10. National Cancer Institute. (n.d.) Cannabinol., Retrieved October 7, 2022, from

  11. Hergenrather, J. Y., Aviram, J., Vysotski, Y., Campisi-Pinto, S., Lewitus, G. M., & Meiri, D. (2020). Cannabinoid and terpenoid doses are associated with adult ADHD status of medical cannabis patients. Rambam Maimonides Medical Journal, 11(1), article e0001.

  12. Wang, B., Li, D., Cherkasova, V., Gerasymchuk, M., Narendran, A., Kovalchuk, I., & Kovalchuk, O. (2022). Cannabinol inhibits cellular proliferation, invasion, and angiogenesis of neuroblastoma via novel miR-34a/tRiMetF31/PFKFB3 axis. Cancers, 14(8), 1908.

  13. Somvanshi, R. K., Zou, S., Kadhim, S., Padania, S., Hsu, E., & Kumar, U. (2022). Cannabinol modulates neuroprotection and intraocular pressure: A potential multi-target therapeutic intervention for glaucoma. Biochimica et Biophysica Acta. Molecular Basis of Disease, 1868(3), 166325.

  14. Wong, H., & Cairns, B. E. (2019). Cannabidiol, cannabinol and their combinations act as peripheral analgesics in a rat model of myofascial pain. Archives of Oral Biology, 104, 33–39.

  15. Russo E. B. (2011). Taming THC: Potential cannabis synergy and phytocannabinoid-terpenoid entourage effects. British Journal of Pharmacology, 163(7), 1344–1364.

  16. Qian, Y., Gurley, B. J., & Markowitz, J. S. (2019). The potential for pharmacokinetic interactions between cannabis products and conventional medications. Journal of Clinical Psychopharmacology, 39(5), 462–471.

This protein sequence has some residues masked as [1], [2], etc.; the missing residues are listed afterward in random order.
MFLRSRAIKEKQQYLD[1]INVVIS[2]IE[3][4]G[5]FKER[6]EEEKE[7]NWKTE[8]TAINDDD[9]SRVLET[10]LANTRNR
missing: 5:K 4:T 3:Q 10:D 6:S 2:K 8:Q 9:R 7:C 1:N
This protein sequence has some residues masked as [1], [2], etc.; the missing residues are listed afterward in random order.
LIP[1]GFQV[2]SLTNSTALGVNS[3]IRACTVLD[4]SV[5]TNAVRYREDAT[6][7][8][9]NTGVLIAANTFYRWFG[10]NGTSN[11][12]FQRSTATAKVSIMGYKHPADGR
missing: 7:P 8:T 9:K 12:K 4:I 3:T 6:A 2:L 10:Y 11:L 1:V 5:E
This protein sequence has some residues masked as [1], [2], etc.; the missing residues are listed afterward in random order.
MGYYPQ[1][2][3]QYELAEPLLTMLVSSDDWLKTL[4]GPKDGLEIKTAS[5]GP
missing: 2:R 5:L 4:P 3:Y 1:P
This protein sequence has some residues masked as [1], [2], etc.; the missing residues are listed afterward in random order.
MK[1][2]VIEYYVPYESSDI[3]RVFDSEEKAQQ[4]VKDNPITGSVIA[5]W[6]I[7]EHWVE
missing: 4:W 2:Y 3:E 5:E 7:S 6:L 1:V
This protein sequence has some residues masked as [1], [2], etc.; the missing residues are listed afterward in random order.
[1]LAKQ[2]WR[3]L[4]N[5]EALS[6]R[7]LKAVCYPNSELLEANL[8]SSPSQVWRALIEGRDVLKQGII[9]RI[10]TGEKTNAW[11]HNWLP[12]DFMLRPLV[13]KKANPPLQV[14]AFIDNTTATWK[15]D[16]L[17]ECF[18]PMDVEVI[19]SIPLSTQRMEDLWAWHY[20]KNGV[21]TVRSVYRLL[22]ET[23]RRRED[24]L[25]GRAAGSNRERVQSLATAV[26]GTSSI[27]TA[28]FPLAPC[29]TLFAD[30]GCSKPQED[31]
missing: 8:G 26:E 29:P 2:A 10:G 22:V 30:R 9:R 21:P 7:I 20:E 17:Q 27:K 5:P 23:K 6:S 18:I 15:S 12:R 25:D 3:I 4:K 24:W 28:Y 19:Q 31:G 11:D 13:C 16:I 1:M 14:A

17. Nasrin, S., Watson, C., Bardhi, K., Fort, G., Chen, G., & Lazarus, P. (2021). Inhibition of UDP-glucuronosyltransferase enzymes by major cannabinoids and their metabolites. Drug Metabolism and Disposition: The Biological Fate of Chemicals, 49(12), 1081–1089.

  18. Shane-McWhorter, L. (2022, January). Cannabidiol (CBD). Merck Manual Consumer Version., Retrieved October 7, 2022, from

  19. National Library of Medicine. (2022, July 20). Cannabidiol (CBD)., Retrieved October 7, 2022, from

  20. Kroner, G. M., Johnson-Davis, K. L., Doyle, K., & McMillin, G. A. (2020). Cannabinol (CBN) cross-reacts with two urine immunoassays designed to detect tetrahydrocannabinol (THC) metabolite. The Journal of Applied Laboratory Medicine, 5(3), 569–574.


Learn More About Sleep Aids

Sleep Aids for Kids

By Danielle Pacheco April 2, 2024

Is CBD a Safe and Effective Sleep Aid?

By Danielle Pacheco April 2, 2024

Cannabis for Sleep: Risks and Benefits

By Danielle Pacheco April 2, 2024

L-Theanine for Sleep

By Dr. Elizabeth Rausch-Phung March 28, 2024

Using Magnesium for Better Sleep

By Jay Summer March 27, 2024

Over the Counter Sleep Aids

By Danielle Pacheco March 26, 2024

Compare Sleep Aids

By Eric Suni March 26, 2024